- Project: Mobile data collection landscape in Sub-Saharan Africa: State of the Art and Opportunities
- Summary: The objective of this study is to construct the State of the Art of mobile data collection activities and identify opportunities leading to the development and deployment of an integrated (set of) innovative solution(s) or service(s)
- Funder:France Telecom-Orange
- Status: The project started in 2012 and ended in January 2013.
- Actors and Use Cases outlines fundamental constituents of any data collection activity, while identifying the key actors, tasks, use cases and requirements that form part of it.
- Multi-Channel Data Collection for Social and Economic Development revisits the panorama of tools available, and explores new trends relating to issues previously outlined in our research.
- Mobile Data Collection in Africa contains the summarized findings of this project. Drawing from the study that has led to the previous two reports, as well as interviews conducted with major actors in the field, it presents the final conclusions of this project.
The Web Foundation has been involved in the mobile data collection space since 2010 when it engaged in conducting a study on the state of the art in multi-channel data collection
. As an extension to our mobile data collection project, the foundation carried out this study to better understand the landscape of Mobile Data Collection activities and opportunities in Sub Saharan Africa. This new research identified the actors in sub Saharan Africa (governments, international organizations, NGOs, businesses, etc.) either engaged or in need of data collection. As a first step it aimed to map and analyze various activities involving the collection of data, constraints and the context in which these activities take place and tools currently in use either on the mobile platform or elsewhere. It then analyzed projects linked to data collection supported by technological tools and compare these with instances of manual data collection, with an aim to analyze the challenges posed by the manual data collection approach. As a second step the study was supported by a field survey of a representative panel of stakeholders, and identified constraints and unresolved issues with the current tools and approaches. It focused on the specific needs of mobile data collection as part of Open Data initiatives.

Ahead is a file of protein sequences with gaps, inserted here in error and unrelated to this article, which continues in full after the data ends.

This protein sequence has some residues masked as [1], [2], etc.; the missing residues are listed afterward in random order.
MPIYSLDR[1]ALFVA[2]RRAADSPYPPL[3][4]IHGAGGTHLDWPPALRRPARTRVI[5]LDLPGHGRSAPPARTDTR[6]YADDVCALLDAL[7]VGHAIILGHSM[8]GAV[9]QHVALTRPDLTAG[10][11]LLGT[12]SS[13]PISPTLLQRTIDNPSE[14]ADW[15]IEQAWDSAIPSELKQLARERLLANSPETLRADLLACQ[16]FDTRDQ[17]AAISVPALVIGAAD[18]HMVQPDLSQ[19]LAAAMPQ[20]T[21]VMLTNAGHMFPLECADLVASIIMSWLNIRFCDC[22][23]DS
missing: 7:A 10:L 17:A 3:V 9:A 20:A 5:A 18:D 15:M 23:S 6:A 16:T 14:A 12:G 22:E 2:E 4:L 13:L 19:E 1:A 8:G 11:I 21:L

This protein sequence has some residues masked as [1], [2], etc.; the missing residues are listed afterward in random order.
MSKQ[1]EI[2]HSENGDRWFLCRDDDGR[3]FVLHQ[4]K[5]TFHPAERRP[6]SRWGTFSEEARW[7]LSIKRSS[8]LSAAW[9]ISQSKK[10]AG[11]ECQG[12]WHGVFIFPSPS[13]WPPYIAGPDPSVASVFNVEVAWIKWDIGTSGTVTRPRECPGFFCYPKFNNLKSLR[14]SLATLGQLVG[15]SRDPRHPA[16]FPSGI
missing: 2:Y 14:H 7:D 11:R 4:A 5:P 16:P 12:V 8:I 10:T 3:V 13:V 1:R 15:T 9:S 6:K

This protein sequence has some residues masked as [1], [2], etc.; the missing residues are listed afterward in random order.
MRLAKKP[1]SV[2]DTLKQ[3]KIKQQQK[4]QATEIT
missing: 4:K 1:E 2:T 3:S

One brake on growth is the lack of data and statistics and the current study aims to investigate the existing solutions and the requirements in terms of data collection.
International development in Africa is a strong priority for Orange. Thus, Orange has decided to place socio-economic development at the heart of its strategy in emerging countries. Orange believes in innovative win-win solutions for the countries where it is present and in codeveloping these solutions in partnership with local stakeholders. The Orange for Development approach is based on three pillars:
- network coverage and connectivity to increase accessibility for all, including the rural population;
- value-added services targeted to the needs of different population groups in the fields of health, education, agriculture, financial services, mGovernment, designed through local co construction and partnership processes;
- development of the local ICT market and ecosystem through enablers such as start-up incubation and funding, open innovation platforms, co-operation with local universities and technical education institutions.
When developing and managing projects, Orange starts at the local level, by assessing local needs in an inclusive and participative way through partnerships with local actors. Progressive scaling of projects allows to learn from successful initiatives and to validate new business models. Orange's aim is to achieve sustainability, based on long-term partnerships. The study is divided into two phases:
- the first phase identifies categories of actors linked with the data collection activities (one-time or recurring), the context and constraints. This phase also identifies the tools that currently exist.
- the second phase includes the analysis of the adequacy of current tools and needs, and identifies specific issues linked to the use of data collection in Open Data initiatives.
The study was completed in October 2012.